Sunday, 4 November 2018

Me vs A Recovery-Based Existential Crisis

Being stuck at home following surgery has led to a routine I've termed Netflix and Nap: a deeply depressing combination of sleeping through the first half of the day followed by drowning my boredom in mediocre television until I am required to put on pants to go into the world to pick kids up after school.

This *sounds* nice in theory. And for about 4-5 days it is. For the remainder of the time, it's tedious. It is also necessary given the severity of my surgery (see here if you want to know more), so I am doing my best to deal with it.

Having a pretty limited range of activities means that you have a considerable amount of down time to accomplish basically nothing, which can be excruciatingly dull. Once you've cycled through the immediately interesting movies and tv shows, read as much of that long forgotten book as you can stomach, and napped a lot, the boredom sets in. Like I said, about 5 days.

This monotony leads to apathy, which leads to the discovery of a few key things:
  •   You discover you have a surprising amount of guilt at not being able to contribute to normal life 
  •   You have a lot of time to watch the first episodes of a number of tv shows that should never have been produced, and that you would otherwise never have bothered with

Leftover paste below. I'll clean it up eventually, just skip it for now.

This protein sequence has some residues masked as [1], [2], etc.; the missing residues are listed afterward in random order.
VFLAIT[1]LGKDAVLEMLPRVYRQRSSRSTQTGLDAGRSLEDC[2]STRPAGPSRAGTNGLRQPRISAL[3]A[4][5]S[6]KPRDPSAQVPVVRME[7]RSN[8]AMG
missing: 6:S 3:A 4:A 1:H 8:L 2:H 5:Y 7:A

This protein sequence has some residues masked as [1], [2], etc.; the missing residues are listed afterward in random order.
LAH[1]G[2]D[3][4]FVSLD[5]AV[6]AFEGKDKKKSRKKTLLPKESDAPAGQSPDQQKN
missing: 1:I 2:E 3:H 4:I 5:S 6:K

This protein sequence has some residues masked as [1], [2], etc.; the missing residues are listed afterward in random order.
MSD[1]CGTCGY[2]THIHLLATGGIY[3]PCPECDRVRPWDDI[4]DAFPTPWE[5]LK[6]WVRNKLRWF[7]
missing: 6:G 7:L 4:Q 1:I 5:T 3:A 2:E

•   You develop a couch based, movie-producer-level of judgement about how movies are framed, edited, and scripted, and you frequently find yourself yelling at the tv when continuity between shots is bad
  •   A very cutting lack of purpose emerges, which is super depressing if you think about it too much, which you do
  •   Too much down time leads to fantasizing about being a superhero and/or movie star
  •   Weight gain due to excessive snacking while binge watching tv sneaks up on you
  •   Attempting to count showering as your daily exercise is an imperfect solution to the aforementioned weight gain
Most of these are tolerable new afflictions, however the lack of purpose has hit me pretty hard. When all you have is time to contemplate, you tend to over-contemplate quite a lot. In my case, this has led to a directionlessness I'm finding a bit concerning. If I'm honest with myself, my list of goals is pathetically short, and I don't really have a solid set of hobbies to fall back on.


I feel a bit like I'm having an existential crisis that I need to resolve. I need to find something just for me that resonates with who I was and who I want to be. Whatever the hell that is (I'm fully open to suggestions....I'm worse at this than you can imagine).  I should be jumping into action, goal setting, breaking down barriers, and fearlessly pursuing my dreams. But first I need to move the cats, and frankly they're really comfy and would rather I didn't get up.

Maybe tomorrow?

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